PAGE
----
All property owners are usually liable for property taxes unless they are duly exempted by the local tax assessor’s office. Property taxes are determined through the appraised market value of your property. Based on the appraised value, you will be billed a small percentage of it as the tax for the property. The tax assessor’s office will do property appraisals yearly. This means you will need to pay the property taxes yearly as well. Sometimes, the assessments and appraisals of a property can err, which can lead you to pay a higher property tax than you are supposed to. If this happens, then your only course of action is to contest the tax bill.
- Examine your tax bill. As soon as you receive your tax bill, examine all the details on it. Check the address and lot size of your property listed in the bill is correct. If the information is not on your bill, contact the tax assessor’s office to clarify the bill. Look for pertinent dates where the tax assessor will entertain appraisal contestations. Some tax bills will even include information on how to contest an appraisal. Take note of all of these.
- Check your records. Get your previous tax bills and property appraisals and compare the values with the current value listed on the bill. If there is a significant jump in value, then you will probably need to do some more digging.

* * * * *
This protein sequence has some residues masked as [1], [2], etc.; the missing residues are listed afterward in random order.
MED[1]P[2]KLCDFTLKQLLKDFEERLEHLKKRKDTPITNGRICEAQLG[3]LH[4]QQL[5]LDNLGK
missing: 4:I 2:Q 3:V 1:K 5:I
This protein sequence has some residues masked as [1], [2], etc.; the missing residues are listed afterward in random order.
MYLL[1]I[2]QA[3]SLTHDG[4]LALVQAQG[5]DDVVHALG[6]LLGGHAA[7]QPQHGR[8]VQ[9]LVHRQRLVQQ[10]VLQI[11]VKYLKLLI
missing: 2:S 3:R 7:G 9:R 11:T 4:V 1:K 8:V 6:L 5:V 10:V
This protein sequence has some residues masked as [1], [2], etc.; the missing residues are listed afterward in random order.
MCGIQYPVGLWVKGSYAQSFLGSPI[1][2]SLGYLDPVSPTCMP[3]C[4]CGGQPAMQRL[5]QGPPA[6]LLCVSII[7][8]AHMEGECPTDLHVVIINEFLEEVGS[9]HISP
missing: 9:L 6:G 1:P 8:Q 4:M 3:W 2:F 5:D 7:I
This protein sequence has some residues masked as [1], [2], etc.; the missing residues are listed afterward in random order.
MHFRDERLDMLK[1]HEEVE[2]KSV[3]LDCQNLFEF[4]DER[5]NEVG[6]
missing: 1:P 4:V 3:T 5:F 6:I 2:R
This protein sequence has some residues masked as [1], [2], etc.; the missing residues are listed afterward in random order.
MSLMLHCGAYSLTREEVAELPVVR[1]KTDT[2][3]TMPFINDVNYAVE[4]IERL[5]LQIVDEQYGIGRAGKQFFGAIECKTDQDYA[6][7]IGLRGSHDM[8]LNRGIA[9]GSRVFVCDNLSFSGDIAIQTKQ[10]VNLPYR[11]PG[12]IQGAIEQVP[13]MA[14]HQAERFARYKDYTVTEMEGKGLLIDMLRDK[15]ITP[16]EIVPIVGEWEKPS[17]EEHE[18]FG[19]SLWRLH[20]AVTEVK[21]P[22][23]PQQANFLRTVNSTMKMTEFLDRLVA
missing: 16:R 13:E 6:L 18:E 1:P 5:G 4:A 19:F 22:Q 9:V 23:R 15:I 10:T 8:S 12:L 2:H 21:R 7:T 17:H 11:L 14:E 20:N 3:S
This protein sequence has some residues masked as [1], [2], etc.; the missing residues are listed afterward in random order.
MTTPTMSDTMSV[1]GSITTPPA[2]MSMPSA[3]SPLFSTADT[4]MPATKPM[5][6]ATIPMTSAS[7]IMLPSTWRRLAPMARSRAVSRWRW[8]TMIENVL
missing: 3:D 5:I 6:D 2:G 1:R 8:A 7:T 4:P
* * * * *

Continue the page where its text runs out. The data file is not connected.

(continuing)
- Examine similar properties in your area. Property appraisals and tax information is open to the public. Look for other properties similar to yours nearby and check the current appraisals. If the appraisal values of these properties significantly differ from the value listed on your bill, then you may have grounds to contest the tax bill.
- Look for tax exemptions. Get a list of tax exemptions and look for an exemption that you may be qualified for. You can get a list of these exemptions at the tax assessor’s office. Note down any exemption in the contestation.
- Prepare your documents. Before proceeding with the appraisal complaint, ready all the documents you will need. Write a formal letter that consists of your contestation and the points of argument. Back this up with the evidences of error that you have researched on such as the tax exemptions you qualify for, the appraise values of other similar properties, and other pertinent information that makes the appraised value of your property faulty. Make sure to be clear and straightforward when enumerating the points of argument, as you will be provided a limited amount of time to present your case.
- Submit the formal complaint or request. Submit the formal complaint or request by mail or courier. Include copies of the documents needed to strengthen your case.
- Attend the review. If the formal request or complaint will be given notice, a formal review of the case will be schedule where you will be invited to present your case orally. Make sure to attend this on time. After the review, ask the committee or tax assessor when the decision on the case will be released.
Contesting a property tax bill can be quite time consuming and complex. If you are inexperienced, ask your friends with the same experiences to help you out in preparing the documents and doing the research.